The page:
You Should Ask Before Helping Someone Who Is Struggling

picture of couple who helped homeless man by raising $400,000

A New Jersey couple who raised $400,000 to help a homeless man who helped the girlfriend when she ran out of gas was ordered to give the rest of the money to the man. Homelessness isn’t always about lack of money. Some homeless people have deeper issues that a GoFundMe drive can’t help. Think twice before projecting your own biased ideas on others without asking.

A judge ordered a New Jersey couple Thursday to give a homeless Philadelphia man whatever’s left of the $400,000 they raised for him.

Katie McClure and her boyfriend, Mark D’Amico, were told by the Burlington, New Jersey, judge to turn over the remaining money they raised through a GoFundMe campaign for Johnny Bobbitt, according to NBC Philadelphia.

The judge also demanded that McClure and D’Amico provide a full accounting of each dollar they collected, the station reported.

Bobbitt inspired the fundraising campaign after he gave McClure his last $20 when she ran out of gas on a freeway exit ramp last November outside Philadelphia.

Couple ordered to hand over money they raised for homeless veteran

It sounded like a good idea at the time. A homeless man helped out a woman who had run out of gas and she decided to host a GoFundMe drive to help the man. It raised $400,000. The woman and her boyfriend then decided they should regulate how the homeless guy got the money after he blew through $25,000 in two weeks on drugs, alcohol and gifts to family members. The man, Johnny Bobbitt, isn’t homeless simply because he has no money or made a poor choice, there are deeper issues that the helping couple can’t address and shouldn’t. They should have given him all the money at the start and if he used it all up then that would be his choice.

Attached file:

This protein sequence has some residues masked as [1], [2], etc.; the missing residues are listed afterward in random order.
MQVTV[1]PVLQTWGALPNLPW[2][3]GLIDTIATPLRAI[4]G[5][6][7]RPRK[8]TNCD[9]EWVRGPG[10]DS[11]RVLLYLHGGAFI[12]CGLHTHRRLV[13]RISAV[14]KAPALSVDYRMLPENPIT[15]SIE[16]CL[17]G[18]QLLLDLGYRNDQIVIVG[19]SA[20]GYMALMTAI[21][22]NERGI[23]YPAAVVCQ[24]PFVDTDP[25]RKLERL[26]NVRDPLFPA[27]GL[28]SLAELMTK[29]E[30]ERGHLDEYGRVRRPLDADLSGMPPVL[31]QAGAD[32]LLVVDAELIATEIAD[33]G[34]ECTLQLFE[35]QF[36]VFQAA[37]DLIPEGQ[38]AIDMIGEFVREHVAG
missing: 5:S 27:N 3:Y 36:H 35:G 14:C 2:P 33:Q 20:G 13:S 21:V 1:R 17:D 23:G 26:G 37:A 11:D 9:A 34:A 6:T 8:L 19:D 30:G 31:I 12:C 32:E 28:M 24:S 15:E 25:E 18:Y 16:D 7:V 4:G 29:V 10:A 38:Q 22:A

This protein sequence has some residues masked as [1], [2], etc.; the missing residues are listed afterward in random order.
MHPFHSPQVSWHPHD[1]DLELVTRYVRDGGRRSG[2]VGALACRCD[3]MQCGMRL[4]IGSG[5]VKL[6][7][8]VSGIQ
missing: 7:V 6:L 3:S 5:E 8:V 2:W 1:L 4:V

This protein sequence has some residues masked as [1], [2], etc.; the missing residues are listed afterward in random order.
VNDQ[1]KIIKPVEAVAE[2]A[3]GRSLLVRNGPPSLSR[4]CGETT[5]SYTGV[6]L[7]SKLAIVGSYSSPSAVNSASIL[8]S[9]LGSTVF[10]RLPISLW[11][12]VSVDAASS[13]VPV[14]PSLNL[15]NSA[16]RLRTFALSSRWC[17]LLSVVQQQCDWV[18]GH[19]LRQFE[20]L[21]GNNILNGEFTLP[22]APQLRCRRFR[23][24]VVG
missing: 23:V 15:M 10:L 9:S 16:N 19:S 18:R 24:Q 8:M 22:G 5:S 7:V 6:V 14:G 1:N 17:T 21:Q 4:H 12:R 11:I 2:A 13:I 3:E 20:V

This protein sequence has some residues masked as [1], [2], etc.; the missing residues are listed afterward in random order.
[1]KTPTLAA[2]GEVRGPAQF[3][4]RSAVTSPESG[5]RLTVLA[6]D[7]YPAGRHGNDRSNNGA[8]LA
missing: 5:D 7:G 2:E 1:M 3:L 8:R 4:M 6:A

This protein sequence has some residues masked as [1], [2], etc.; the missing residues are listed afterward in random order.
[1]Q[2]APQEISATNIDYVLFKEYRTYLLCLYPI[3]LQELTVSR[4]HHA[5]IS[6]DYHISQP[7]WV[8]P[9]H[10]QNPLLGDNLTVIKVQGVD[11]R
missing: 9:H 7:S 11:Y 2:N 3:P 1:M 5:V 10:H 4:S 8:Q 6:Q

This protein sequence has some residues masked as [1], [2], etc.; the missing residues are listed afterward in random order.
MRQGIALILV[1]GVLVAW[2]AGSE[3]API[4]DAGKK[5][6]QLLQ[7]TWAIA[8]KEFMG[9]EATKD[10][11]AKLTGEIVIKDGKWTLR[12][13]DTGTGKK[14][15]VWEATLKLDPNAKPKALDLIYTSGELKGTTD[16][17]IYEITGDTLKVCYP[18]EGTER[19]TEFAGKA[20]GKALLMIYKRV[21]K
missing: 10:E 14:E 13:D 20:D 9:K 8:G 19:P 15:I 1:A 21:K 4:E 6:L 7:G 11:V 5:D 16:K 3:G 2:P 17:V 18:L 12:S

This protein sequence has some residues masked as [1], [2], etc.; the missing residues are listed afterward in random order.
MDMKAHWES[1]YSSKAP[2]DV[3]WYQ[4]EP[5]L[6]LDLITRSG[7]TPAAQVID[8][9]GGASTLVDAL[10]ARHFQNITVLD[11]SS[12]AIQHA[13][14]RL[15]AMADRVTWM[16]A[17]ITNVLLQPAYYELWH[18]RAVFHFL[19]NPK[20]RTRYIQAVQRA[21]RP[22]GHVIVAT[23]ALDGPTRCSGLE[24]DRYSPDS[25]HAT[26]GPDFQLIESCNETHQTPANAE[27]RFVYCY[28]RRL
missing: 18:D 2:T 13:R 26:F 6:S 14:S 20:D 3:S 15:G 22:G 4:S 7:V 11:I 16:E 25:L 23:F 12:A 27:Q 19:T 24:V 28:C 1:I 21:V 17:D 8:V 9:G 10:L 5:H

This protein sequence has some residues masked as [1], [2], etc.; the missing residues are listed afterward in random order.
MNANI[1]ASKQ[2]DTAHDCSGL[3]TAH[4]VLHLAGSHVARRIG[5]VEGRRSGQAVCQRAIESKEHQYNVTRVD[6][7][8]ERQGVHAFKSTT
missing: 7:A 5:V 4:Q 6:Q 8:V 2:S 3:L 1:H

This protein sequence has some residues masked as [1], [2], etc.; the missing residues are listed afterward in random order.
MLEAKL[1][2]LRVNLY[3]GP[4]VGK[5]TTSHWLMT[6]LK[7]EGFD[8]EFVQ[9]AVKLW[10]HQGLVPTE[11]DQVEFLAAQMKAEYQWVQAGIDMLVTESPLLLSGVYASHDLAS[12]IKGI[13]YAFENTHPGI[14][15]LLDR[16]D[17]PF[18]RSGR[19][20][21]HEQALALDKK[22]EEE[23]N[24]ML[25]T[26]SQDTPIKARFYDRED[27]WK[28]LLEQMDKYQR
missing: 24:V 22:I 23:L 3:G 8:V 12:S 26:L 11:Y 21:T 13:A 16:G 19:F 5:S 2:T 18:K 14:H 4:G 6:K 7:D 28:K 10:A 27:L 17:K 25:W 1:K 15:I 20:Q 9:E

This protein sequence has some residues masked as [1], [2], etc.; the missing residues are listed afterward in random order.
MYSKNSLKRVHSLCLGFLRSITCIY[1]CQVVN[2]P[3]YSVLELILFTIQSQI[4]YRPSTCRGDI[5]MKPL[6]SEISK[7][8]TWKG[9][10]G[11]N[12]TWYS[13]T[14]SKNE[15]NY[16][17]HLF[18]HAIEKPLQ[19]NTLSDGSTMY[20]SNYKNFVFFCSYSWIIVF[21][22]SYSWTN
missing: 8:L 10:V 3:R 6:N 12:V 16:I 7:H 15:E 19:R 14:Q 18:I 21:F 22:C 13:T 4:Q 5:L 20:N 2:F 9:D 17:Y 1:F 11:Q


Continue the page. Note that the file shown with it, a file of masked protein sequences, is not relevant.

If it were me I would give Johnny back his twenty and probably another twenty as thanks and ask if he needed any other assistance. If he did then I would find a group or agency who could help him long term.

It should always be up to the struggling person if they want help or not and they should have a say in what kind of help they get.